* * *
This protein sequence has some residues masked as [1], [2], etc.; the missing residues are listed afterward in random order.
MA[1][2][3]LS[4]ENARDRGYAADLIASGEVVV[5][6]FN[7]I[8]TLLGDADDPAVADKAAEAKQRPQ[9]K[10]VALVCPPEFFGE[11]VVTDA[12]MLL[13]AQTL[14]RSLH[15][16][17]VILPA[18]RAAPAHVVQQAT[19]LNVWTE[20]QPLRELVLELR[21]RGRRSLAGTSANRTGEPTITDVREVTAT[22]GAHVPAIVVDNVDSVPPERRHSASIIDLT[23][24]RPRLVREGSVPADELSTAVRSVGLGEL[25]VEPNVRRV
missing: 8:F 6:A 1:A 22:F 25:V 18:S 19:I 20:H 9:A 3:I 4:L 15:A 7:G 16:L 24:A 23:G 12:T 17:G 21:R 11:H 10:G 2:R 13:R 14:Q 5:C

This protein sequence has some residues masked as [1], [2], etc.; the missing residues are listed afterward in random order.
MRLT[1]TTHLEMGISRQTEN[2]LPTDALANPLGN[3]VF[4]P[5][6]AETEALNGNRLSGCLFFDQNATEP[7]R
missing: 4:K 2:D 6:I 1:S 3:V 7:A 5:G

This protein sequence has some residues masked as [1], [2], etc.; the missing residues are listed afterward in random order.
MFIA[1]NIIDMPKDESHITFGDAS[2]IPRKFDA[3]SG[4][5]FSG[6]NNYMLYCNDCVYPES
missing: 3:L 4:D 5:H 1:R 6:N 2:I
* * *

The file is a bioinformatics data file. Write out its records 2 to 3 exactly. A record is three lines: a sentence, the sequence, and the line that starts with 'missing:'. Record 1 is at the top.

This protein sequence has some residues masked as [1], [2], etc.; the missing residues are listed afterward in random order.
MRLT[1]TTHLEMGISRQTEN[2]LPTDALANPLGN[3]VF[4]P[5][6]AETEALNGNRLSGCLFFDQNATEP[7]R
missing: 4:K 2:D 6:I 1:S 3:V 7:A 5:G

This protein sequence has some residues masked as [1], [2], etc.; the missing residues are listed afterward in random order.
MFIA[1]NIIDMPKDESHITFGDAS[2]IPRKFDA[3]SG[4][5]FSG[6]NNYMLYCNDCVYPES
missing: 3:L 4:D 5:H 1:R 6:N 2:I